6) The implied last step is that Miguel will not be a burden to any of Pete’s neighbors.
In other words, individuals voluntarily make and accept invitations; they may also set conditions on the invitation. How can any libertarian disagree with this? I don’t.
Now, how does that hypothetical construct work in today’s world of state borders? The German government has, at least for a time last year, removed almost all conditions for transiting borders – step one from above. This is why I keep pointing to it for libertarian open-borders advocates to deal with. (By the way, Jacob, none have).
So, let’s go to the German real as opposed to Hornberger’s hypothetical. The government removed all restrictions (I know, not all and not permanently, but as close as we have seen in this world in some time). But where is the voluntary invitation? Where is the conditionality? What is libertarian about no one having to offer an invitation but the visitors / immigrants come anyway? In other words: where is Hornberger’s complete hypothetical – six steps?
Now, you might say “bionic, a journey of a thousand miles begins with a single step” or some such ancient Chinese saying. “The government has fully opened the borders; let’s give the government time to make it a fully voluntary system.” And I would agree in theory (while I was belly-laughing at the thought in reality), unless one concludes the remaining steps have little chance to be implemented in any case and no chance to be implemented if the first step is taken without the rest. Let me explain….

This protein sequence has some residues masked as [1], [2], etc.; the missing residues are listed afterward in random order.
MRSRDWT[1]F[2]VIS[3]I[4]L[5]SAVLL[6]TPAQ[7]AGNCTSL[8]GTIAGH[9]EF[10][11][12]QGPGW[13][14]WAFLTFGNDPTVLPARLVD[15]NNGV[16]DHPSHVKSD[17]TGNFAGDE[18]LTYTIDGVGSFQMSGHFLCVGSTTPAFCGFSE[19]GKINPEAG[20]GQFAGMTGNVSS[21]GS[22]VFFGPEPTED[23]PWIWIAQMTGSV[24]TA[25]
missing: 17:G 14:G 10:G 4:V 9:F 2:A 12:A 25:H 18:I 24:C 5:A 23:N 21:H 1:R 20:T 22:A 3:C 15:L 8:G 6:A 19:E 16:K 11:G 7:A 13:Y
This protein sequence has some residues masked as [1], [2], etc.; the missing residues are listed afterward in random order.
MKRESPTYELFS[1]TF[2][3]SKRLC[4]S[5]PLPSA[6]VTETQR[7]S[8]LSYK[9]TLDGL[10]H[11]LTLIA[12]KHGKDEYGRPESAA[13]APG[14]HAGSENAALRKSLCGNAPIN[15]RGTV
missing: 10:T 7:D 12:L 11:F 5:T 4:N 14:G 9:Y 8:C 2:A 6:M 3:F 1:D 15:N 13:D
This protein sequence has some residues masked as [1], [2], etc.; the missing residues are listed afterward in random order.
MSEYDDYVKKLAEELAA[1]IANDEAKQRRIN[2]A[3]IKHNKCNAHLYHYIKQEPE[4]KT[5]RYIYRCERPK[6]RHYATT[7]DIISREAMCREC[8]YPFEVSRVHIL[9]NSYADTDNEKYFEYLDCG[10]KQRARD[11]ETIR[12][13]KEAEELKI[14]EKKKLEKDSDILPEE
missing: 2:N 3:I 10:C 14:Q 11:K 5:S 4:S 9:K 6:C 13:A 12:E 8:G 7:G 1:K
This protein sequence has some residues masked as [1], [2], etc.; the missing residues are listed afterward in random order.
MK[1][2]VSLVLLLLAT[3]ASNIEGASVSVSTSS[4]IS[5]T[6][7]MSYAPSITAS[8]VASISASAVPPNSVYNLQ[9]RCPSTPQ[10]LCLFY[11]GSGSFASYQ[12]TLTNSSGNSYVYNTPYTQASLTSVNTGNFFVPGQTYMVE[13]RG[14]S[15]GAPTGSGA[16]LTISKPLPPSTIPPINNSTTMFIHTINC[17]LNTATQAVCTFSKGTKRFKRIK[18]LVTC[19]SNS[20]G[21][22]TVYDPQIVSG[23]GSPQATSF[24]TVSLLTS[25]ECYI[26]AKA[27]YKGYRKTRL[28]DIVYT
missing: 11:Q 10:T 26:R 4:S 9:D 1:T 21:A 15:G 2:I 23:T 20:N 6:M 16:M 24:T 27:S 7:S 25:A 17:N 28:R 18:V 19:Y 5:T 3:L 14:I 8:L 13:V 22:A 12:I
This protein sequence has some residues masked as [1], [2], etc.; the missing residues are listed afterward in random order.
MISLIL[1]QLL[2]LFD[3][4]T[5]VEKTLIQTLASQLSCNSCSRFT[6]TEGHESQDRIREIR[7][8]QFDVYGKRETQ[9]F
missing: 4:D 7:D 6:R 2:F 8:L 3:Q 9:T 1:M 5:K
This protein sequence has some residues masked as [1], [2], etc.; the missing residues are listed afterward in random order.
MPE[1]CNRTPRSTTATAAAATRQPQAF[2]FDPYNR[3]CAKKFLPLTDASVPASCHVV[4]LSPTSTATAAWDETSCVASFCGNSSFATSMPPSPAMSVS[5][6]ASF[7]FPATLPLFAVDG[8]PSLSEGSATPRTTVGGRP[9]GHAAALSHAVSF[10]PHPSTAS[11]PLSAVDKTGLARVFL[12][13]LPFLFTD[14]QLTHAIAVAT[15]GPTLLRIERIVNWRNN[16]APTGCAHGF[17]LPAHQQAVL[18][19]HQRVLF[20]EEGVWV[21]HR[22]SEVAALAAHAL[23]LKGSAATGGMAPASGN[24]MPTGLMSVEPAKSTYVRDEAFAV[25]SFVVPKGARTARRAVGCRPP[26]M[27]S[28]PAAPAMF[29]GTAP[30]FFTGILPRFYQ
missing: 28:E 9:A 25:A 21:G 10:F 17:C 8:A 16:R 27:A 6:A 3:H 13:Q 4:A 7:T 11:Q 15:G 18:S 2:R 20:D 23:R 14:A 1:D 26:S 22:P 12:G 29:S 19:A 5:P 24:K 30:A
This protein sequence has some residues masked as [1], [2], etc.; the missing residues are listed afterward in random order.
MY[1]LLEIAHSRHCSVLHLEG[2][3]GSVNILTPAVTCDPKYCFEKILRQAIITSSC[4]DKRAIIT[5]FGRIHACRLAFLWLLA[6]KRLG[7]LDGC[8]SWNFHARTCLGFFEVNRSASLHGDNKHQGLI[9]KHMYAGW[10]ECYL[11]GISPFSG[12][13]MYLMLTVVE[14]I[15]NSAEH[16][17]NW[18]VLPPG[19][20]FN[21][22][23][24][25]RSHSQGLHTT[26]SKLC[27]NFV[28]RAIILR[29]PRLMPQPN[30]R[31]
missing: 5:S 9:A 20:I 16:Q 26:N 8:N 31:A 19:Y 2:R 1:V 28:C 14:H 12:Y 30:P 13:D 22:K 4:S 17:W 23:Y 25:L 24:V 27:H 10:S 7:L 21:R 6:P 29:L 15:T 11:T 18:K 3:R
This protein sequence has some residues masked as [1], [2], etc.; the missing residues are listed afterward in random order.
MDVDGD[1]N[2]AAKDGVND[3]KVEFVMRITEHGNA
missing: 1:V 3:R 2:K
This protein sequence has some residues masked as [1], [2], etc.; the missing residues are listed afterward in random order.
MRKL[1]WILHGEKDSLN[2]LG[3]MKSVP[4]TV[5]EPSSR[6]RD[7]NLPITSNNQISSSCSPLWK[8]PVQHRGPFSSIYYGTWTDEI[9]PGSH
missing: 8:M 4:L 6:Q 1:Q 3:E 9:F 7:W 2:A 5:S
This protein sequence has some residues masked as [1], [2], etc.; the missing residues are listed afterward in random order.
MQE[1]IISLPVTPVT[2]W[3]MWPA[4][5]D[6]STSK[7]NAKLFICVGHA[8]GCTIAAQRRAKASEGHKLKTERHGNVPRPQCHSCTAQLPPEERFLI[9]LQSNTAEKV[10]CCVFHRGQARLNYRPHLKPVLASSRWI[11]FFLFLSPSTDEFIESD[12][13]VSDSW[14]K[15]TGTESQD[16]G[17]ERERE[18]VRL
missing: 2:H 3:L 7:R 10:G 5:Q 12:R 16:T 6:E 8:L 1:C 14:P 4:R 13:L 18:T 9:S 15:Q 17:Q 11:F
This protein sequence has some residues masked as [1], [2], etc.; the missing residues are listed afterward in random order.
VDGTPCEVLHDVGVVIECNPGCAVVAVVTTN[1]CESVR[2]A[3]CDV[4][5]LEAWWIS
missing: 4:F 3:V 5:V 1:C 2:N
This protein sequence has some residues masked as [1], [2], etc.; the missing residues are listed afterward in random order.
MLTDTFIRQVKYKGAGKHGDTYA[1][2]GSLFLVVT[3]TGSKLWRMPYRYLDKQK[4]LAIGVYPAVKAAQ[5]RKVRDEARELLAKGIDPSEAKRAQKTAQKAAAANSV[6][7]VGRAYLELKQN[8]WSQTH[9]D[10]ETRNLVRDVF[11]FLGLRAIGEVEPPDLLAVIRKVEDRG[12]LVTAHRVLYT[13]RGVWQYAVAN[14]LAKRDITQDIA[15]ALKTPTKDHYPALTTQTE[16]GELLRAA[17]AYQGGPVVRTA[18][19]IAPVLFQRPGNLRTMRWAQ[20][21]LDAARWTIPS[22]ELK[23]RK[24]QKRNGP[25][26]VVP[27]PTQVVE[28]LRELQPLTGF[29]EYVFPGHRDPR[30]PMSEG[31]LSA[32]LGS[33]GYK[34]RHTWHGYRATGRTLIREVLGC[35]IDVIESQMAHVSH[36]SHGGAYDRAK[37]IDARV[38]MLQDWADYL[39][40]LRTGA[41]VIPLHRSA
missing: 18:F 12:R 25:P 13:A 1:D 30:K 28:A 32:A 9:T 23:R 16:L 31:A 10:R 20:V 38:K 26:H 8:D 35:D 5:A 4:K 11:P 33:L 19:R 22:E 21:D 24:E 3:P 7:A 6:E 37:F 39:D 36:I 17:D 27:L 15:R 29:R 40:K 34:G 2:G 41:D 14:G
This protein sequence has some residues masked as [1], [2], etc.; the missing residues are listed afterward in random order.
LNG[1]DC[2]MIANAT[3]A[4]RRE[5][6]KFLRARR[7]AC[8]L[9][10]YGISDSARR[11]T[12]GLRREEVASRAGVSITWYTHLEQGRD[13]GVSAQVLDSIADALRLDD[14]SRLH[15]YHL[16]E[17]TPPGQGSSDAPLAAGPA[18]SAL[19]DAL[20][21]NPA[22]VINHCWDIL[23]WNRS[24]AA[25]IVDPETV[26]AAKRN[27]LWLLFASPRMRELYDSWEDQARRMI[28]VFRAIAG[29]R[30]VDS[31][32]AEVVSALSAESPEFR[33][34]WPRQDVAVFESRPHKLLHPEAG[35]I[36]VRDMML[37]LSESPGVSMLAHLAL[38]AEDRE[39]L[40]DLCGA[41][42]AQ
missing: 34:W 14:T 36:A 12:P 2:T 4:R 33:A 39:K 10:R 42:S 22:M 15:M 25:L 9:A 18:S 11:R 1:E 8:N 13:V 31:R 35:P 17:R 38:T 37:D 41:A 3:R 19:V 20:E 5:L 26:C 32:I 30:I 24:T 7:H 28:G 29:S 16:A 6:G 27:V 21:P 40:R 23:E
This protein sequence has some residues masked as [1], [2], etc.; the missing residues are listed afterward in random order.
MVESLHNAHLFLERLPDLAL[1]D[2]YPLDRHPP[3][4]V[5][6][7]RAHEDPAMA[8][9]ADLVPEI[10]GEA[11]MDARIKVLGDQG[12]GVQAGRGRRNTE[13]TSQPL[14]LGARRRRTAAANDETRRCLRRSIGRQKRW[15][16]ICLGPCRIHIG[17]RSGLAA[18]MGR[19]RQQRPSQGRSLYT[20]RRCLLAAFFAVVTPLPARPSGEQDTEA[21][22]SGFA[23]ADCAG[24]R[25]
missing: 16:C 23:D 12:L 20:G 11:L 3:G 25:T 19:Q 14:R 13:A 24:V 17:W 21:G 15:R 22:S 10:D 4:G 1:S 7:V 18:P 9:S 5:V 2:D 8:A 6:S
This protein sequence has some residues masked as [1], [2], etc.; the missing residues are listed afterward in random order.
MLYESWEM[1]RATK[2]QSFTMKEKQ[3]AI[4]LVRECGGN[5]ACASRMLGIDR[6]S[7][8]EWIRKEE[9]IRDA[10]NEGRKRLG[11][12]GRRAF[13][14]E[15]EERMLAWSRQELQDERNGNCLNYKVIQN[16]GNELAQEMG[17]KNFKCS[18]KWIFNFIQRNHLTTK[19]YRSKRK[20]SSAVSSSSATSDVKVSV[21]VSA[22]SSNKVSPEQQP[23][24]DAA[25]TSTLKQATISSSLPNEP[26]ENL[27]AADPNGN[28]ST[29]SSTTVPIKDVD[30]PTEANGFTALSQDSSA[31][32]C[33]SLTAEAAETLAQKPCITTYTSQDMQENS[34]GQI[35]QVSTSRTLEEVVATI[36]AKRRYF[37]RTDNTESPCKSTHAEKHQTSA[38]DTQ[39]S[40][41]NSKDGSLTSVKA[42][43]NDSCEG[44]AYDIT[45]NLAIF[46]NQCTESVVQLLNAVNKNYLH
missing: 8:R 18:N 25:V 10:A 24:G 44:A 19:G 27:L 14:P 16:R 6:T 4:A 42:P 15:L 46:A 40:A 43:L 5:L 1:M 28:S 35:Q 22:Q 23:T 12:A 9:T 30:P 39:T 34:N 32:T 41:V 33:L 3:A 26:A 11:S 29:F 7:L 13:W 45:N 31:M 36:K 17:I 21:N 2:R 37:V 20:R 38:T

Let’s take the implied last step, as it is easiest to examine: Miguel will not be a burden to any of Pete’s neighbors. But is this how it is working out in Germany? No matter what Hornberger says about immigration and government enforced social programs being two different issues, it is not working this way in Germany; the violation of this last step has followed the first step just as sure as night follows day.
“Bionic, those programs already exist – complain about them separately.” Well, if two wrongs make a right, OK (or to turn Block’s famous example on its head – maybe I will ask the slave master to whip me even more, because I haven’t been whipped enough).
But consider: it isn’t just the expansion of current welfare programs; it is even worse, as the government introduces new welfare programs specifically for the immigrants – such as language skills, job training skills, etc., as they are doing in Germany. Programs with their own bureaucracy; programs that will develop their own entrenched interests; programs that would not even exist were it not for the “open borders” implied step one.